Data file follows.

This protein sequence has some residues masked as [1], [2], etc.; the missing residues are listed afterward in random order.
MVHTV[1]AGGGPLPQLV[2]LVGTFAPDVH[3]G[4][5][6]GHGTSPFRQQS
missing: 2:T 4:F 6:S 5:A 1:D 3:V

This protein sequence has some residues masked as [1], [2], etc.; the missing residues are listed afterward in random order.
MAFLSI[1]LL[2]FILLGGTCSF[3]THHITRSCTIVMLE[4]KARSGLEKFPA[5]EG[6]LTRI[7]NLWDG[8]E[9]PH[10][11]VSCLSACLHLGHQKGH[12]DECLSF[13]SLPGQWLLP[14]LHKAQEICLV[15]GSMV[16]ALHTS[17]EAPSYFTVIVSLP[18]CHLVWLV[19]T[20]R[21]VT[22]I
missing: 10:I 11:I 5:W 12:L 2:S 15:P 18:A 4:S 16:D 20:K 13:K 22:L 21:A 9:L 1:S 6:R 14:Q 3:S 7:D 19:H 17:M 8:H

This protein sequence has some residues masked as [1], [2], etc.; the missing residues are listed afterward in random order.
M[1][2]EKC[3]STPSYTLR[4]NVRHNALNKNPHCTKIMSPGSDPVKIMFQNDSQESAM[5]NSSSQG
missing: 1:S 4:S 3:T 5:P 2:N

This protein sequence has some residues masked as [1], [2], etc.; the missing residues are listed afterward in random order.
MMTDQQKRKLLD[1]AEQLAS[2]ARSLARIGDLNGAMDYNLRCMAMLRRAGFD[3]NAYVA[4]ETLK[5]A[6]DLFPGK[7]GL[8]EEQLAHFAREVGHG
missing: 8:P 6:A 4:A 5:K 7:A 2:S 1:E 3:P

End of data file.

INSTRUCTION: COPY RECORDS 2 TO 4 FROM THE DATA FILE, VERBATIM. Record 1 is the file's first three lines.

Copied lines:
This protein sequence has some residues masked as [1], [2], etc.; the missing residues are listed afterward in random order.
MAFLSI[1]LL[2]FILLGGTCSF[3]THHITRSCTIVMLE[4]KARSGLEKFPA[5]EG[6]LTRI[7]NLWDG[8]E[9]PH[10][11]VSCLSACLHLGHQKGH[12]DECLSF[13]SLPGQWLLP[14]LHKAQEICLV[15]GSMV[16]ALHTS[17]EAPSYFTVIVSLP[18]CHLVWLV[19]T[20]R[21]VT[22]I
missing: 10:I 11:I 5:W 12:L 2:S 15:P 18:A 4:S 16:D 20:K 13:K 22:L 21:A 9:L 1:S 6:R 14:Q 3:S 7:D 19:H 17:M 8:H

This protein sequence has some residues masked as [1], [2], etc.; the missing residues are listed afterward in random order.
M[1][2]EKC[3]STPSYTLR[4]NVRHNALNKNPHCTKIMSPGSDPVKIMFQNDSQESAM[5]NSSSQG
missing: 1:S 4:S 3:T 5:P 2:N

This protein sequence has some residues masked as [1], [2], etc.; the missing residues are listed afterward in random order.
MMTDQQKRKLLD[1]AEQLAS[2]ARSLARIGDLNGAMDYNLRCMAMLRRAGFD[3]NAYVA[4]ETLK[5]A[6]DLFPGK[7]GL[8]EEQLAHFAREVGHG
missing: 8:P 6:A 4:A 5:K 7:A 2:S 1:E 3:P